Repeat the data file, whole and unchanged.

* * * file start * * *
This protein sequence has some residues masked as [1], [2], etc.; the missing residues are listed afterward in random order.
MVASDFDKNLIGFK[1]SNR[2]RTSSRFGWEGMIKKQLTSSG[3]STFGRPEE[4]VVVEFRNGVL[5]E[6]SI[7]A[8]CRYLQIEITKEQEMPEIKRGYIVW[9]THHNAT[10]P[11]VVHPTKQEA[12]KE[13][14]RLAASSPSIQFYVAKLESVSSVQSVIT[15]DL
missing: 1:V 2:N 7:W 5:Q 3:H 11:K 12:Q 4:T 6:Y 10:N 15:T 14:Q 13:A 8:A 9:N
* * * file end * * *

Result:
This protein sequence has some residues masked as [1], [2], etc.; the missing residues are listed afterward in random order.
MVASDFDKNLIGFK[1]SNR[2]RTSSRFGWEGMIKKQLTSSG[3]STFGRPEE[4]VVVEFRNGVL[5]E[6]SI[7]A[8]CRYLQIEITKEQEMPEIKRGYIVW[9]THHNAT[10]P[11]VVHPTKQEA[12]KE[13][14]RLAASSPSIQFYVAKLESVSSVQSVIT[15]DL
missing: 1:V 2:N 7:W 5:Q 3:H 11:K 12:Q 4:T 6:Y 10:N 15:T 14:Q 13:A 8:A 9:N